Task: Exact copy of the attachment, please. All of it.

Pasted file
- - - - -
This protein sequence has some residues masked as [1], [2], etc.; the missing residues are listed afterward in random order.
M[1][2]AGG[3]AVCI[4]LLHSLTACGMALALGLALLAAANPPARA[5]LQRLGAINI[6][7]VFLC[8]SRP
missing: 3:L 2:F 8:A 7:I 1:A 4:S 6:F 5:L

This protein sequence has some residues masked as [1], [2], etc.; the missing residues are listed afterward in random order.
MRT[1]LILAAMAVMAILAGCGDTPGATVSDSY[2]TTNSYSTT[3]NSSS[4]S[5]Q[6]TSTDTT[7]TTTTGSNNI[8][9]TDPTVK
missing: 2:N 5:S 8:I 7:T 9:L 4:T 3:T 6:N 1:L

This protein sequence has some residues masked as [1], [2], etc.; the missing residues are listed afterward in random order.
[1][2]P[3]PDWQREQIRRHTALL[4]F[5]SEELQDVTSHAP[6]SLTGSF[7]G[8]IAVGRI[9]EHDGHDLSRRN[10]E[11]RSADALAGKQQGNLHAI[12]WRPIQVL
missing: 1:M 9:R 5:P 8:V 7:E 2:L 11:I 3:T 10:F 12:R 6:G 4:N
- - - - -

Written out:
This protein sequence has some residues masked as [1], [2], etc.; the missing residues are listed afterward in random order.
M[1][2]AGG[3]AVCI[4]LLHSLTACGMALALGLALLAAANPPARA[5]LQRLGAINI[6][7]VFLC[8]SRP
missing: 3:L 2:F 8:A 7:I 1:A 4:S 6:F 5:L

This protein sequence has some residues masked as [1], [2], etc.; the missing residues are listed afterward in random order.
MRT[1]LILAAMAVMAILAGCGDTPGATVSDSY[2]TTNSYSTT[3]NSSS[4]S[5]Q[6]TSTDTT[7]TTTTGSNNI[8][9]TDPTVK
missing: 2:N 5:S 8:I 7:T 9:L 4:T 3:T 6:N 1:L

This protein sequence has some residues masked as [1], [2], etc.; the missing residues are listed afterward in random order.
[1][2]P[3]PDWQREQIRRHTALL[4]F[5]SEELQDVTSHAP[6]SLTGSF[7]G[8]IAVGRI[9]EHDGHDLSRRN[10]E[11]RSADALAGKQQGNLHAI[12]WRPIQVL
missing: 1:M 9:R 5:P 8:V 7:E 2:L 11:I 3:T 10:F 12:R 6:G 4:N